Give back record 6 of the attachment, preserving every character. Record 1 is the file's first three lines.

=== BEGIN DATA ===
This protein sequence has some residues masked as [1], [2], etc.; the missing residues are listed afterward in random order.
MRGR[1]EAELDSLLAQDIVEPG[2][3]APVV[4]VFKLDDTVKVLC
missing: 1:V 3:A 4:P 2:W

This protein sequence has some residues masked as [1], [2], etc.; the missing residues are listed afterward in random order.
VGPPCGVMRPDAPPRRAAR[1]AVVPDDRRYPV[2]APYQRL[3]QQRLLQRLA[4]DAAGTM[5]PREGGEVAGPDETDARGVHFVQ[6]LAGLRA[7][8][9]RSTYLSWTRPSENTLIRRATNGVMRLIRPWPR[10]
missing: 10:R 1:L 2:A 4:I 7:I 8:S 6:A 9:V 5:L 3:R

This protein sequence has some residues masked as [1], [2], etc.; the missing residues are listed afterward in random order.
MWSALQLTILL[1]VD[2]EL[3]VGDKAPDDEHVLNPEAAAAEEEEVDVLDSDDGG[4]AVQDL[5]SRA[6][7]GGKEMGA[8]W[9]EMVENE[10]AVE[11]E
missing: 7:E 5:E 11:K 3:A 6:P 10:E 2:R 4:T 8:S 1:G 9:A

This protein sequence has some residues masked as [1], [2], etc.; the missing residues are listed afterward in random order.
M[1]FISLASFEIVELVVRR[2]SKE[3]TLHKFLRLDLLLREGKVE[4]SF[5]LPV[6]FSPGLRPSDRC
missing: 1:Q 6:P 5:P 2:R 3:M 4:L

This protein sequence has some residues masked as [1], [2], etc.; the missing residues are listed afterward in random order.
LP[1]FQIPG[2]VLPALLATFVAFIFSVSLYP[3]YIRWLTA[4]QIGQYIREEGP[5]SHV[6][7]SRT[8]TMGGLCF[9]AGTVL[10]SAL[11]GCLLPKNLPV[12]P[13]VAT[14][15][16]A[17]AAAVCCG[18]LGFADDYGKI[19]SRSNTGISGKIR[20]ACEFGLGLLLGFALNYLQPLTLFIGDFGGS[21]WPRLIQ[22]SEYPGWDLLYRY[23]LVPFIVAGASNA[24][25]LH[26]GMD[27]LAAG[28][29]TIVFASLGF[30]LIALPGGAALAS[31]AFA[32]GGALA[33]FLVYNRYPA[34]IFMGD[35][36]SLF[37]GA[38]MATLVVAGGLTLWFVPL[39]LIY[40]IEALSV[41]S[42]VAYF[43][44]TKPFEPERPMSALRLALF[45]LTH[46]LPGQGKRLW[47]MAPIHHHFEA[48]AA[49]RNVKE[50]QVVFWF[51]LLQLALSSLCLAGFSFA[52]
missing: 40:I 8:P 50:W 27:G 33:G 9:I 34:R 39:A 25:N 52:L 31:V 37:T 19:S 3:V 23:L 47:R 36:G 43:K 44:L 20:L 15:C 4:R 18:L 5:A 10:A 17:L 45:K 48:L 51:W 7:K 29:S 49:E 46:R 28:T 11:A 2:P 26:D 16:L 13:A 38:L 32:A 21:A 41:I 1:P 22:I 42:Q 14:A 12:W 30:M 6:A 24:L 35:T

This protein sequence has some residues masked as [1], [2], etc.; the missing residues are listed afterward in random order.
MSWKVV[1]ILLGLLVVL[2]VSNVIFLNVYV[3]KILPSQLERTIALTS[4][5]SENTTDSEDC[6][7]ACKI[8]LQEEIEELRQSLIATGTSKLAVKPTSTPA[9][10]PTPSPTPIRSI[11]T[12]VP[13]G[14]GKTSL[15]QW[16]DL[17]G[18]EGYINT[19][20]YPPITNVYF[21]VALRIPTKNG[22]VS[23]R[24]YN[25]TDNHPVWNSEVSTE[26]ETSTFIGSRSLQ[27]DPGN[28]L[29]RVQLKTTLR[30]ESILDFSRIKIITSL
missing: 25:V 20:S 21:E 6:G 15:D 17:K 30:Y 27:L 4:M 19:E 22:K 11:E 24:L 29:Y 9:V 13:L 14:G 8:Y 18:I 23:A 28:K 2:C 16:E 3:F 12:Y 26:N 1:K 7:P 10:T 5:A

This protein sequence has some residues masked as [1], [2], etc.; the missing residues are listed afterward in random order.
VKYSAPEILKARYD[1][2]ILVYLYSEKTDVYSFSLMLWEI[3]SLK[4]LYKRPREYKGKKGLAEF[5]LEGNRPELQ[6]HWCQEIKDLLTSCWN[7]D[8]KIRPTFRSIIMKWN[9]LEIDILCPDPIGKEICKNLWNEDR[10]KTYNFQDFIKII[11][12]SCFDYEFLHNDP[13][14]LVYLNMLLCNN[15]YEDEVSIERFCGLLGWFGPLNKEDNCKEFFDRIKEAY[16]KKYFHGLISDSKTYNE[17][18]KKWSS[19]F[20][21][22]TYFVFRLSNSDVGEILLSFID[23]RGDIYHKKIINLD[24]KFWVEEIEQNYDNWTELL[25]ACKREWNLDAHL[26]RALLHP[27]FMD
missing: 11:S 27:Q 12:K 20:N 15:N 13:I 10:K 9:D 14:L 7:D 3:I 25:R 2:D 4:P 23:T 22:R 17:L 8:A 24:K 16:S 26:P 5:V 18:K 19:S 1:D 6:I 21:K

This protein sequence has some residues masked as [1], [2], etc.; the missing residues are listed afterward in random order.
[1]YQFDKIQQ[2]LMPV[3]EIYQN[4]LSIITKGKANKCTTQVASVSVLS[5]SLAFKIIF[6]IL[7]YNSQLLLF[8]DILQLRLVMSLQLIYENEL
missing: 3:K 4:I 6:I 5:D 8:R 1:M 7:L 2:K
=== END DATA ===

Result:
This protein sequence has some residues masked as [1], [2], etc.; the missing residues are listed afterward in random order.
MSWKVV[1]ILLGLLVVL[2]VSNVIFLNVYV[3]KILPSQLERTIALTS[4][5]SENTTDSEDC[6][7]ACKI[8]LQEEIEELRQSLIATGTSKLAVKPTSTPA[9][10]PTPSPTPIRSI[11]T[12]VP[13]G[14]GKTSL[15]QW[16]DL[17]G[18]EGYINT[19][20]YPPITNVYF[21]VALRIPTKNG[22]VS[23]R[24]YN[25]TDNHPVWNSEVSTE[26]ETSTFIGSRSLQ[27]DPGN[28]L[29]RVQLKTTLR[30]ESILDFSRIKIITSL
missing: 25:V 20:S 21:E 6:G 15:D 17:K 30:Y 27:L 4:M 19:E 22:K 11:E 24:L 29:Y 9:V 13:L 14:G 8:Y 18:I 23:A 28:K 2:C 16:E 3:F 12:Y 26:N 1:K 7:P 10:T 5:A